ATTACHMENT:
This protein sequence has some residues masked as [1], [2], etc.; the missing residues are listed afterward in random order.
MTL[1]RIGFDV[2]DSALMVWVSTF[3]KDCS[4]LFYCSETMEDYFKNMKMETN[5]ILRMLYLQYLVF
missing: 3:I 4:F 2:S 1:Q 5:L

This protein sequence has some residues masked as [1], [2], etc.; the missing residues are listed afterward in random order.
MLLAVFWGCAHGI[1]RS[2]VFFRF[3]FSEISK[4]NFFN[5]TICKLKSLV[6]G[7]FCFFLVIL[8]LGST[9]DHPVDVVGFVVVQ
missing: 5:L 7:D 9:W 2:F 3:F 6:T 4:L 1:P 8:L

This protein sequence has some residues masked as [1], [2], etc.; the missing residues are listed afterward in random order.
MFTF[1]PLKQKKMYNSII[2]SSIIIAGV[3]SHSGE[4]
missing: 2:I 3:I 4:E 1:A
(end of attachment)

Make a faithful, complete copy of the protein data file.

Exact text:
This protein sequence has some residues masked as [1], [2], etc.; the missing residues are listed afterward in random order.
MTL[1]RIGFDV[2]DSALMVWVSTF[3]KDCS[4]LFYCSETMEDYFKNMKMETN[5]ILRMLYLQYLVF
missing: 3:I 4:F 2:S 1:Q 5:L

This protein sequence has some residues masked as [1], [2], etc.; the missing residues are listed afterward in random order.
MLLAVFWGCAHGI[1]RS[2]VFFRF[3]FSEISK[4]NFFN[5]TICKLKSLV[6]G[7]FCFFLVIL[8]LGST[9]DHPVDVVGFVVVQ
missing: 5:L 7:D 9:W 2:F 3:F 6:T 4:L 1:P 8:L

This protein sequence has some residues masked as [1], [2], etc.; the missing residues are listed afterward in random order.
MFTF[1]PLKQKKMYNSII[2]SSIIIAGV[3]SHSGE[4]
missing: 2:I 3:I 4:E 1:A